Three years ago, when I started my venture to read every book in Eiseley library, I used Pearl Buck’s rules to give myself an out. If, after reading 50 pages of a book, I was not interested in continuing on, I had permission to stop.
After three years and over 1400 books, I am using that rule for the very first time. Because I absolutely cannot stand Oz Garcia’s The Healthy High-Tech Body.
Garcia’s biography in the back of the book states that he is “one of the best-known nutritionists and health authorities in America.” Problem is, he’s an absolute quack. Sure, he can throw around chemical names like no other and give incomprehensible explanations for why we should follow his recommendations–but the real science behind his recommendations is tenuous at best.
I know this because I’ve devoted the last six years of my life to learning the science of food, nutrition, and health behavior change. But what’s the average consumer to think? If you can’t trust “one of the best-known nutritionists and health authorities in America”, who can you trust?
That’s where the Registered Dietitian comes in. You see, anyone can call themselves a nutritionist–even someone with marginal education and no credentials (for instance, Oz Garcia.)
The designation Registered Dietitian (RD), on the other hand, carries distinct educational and professional requirements. RDs are required to complete a core curriculum in nutrition, food science, and health behavior change from an accredited university. RDs are required to undergo at least 900 hours of supervised practice. RDs are required to pass a Registration Exam and complete at least 75 hours of continuing professional education every five years in order to attain and maintain their credentials. Additionally, RDs are bound by a Professional Code, which, among other things, insists that they provide evidence-based nutrition services.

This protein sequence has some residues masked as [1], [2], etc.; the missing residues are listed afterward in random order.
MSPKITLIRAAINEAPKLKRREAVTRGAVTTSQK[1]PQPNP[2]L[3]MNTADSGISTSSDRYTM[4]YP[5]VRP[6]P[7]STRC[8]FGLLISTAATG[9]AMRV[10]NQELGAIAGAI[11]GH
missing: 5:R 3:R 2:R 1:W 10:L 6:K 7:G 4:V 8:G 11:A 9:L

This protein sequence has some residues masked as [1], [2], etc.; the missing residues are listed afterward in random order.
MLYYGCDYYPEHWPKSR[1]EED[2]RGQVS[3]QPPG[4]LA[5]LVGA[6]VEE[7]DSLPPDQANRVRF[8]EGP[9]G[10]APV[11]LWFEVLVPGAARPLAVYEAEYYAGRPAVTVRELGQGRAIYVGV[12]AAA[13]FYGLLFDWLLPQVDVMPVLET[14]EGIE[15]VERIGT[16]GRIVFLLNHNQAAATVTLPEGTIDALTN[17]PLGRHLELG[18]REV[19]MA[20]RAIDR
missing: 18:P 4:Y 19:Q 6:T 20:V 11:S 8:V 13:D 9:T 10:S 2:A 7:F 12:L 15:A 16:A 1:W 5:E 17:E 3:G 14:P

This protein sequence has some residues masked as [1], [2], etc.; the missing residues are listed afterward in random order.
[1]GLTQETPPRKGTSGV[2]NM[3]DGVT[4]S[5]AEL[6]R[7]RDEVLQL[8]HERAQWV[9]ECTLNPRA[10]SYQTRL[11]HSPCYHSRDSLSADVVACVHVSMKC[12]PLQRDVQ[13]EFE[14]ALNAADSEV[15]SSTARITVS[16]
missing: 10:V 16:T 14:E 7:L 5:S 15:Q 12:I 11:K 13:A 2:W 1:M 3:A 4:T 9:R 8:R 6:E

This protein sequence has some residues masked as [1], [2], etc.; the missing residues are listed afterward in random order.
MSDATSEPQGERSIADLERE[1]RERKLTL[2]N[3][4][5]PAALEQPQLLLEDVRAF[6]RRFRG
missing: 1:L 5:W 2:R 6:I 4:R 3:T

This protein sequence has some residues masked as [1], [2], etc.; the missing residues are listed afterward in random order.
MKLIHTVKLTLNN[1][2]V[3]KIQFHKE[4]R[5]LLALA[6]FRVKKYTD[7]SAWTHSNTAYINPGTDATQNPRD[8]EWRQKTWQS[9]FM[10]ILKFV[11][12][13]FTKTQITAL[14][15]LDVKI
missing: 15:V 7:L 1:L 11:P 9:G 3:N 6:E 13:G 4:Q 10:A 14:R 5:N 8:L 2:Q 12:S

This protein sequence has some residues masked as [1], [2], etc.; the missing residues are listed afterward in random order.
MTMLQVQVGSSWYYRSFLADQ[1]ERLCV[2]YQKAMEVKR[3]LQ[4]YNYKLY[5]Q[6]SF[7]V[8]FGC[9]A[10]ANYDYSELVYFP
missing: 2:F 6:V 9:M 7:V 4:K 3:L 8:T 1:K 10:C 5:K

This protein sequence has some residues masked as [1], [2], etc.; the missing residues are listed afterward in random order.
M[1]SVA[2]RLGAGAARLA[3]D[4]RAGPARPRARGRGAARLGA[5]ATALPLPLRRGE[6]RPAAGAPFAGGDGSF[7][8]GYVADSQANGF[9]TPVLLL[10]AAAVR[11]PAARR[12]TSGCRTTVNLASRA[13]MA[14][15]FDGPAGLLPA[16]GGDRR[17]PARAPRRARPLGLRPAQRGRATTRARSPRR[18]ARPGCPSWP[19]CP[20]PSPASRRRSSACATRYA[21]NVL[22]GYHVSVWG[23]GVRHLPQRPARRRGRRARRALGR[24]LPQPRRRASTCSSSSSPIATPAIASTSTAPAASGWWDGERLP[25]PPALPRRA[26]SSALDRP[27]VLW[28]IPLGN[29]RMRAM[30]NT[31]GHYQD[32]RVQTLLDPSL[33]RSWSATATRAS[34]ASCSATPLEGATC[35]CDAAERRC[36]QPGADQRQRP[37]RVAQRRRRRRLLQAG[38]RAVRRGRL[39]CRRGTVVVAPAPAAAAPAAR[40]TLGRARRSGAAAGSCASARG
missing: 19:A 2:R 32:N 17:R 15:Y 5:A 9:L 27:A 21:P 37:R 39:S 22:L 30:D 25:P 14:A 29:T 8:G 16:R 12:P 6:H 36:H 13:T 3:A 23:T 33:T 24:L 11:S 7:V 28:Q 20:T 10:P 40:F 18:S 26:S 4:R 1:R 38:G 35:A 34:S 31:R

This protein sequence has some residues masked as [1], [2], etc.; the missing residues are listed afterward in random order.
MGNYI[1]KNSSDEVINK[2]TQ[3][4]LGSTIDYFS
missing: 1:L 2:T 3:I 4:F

You wouldn’t go to your next door neighbor–or even Oprah–to get your broken arm set. Your next door neighbor is nice enough–and Oprah is popular enough–but neither have the credentials to set your broken arm. You’ll go to someone who does have the credentials: an MD (Medical Doctor), a PA (Physician Assistant), or a NP (Nurse Practitioner).
Likewise, no matter how nice or how popular a “nutritionist” might be–they don’t have the credentials unless they’ve got an RD behind their name.
So next time you’re looking at an article or a book, or evaluating something someone is saying on the television or online, look for the RD behind the name. Because RDs are THE food and nutrition professionals.
Today’s B3,RD challenge is to think critically about the nutrition information you see and hear today. Ask yourself whether the speaker has the credentials–an RD behind their name.
A search for Garcia’s education and credentials produced only the most tenuous results.
- According to an article from Allure in September 2007 Garcia was educated at “The Macrobiotic Institute” in Cambridge, MA. I was unable to find any information on this institution.
- According to a second article from “Hamptons” Garcia attended Cushing Institute in Boston and Macrobiotic Institute in New York. I was unable to find information about either of these institutions.
- A third article, published in Life Extension Magazine in July of 2003, states that Oz studied at the Kushi Institute for Macrobiotics, the Hippocrates Institute, the Kelly Institute for Metabolic Nutrition, and the Himalayan Institute. Interestingly enough, none of these institutes is accredited, and none offer a degree of any sort.
Mr. Garcia is occasionally ascribed a Ph.D, but I have been unable to find any explanation for this designation. He has certainly never listed where he attained his doctorate or what his doctorate is in.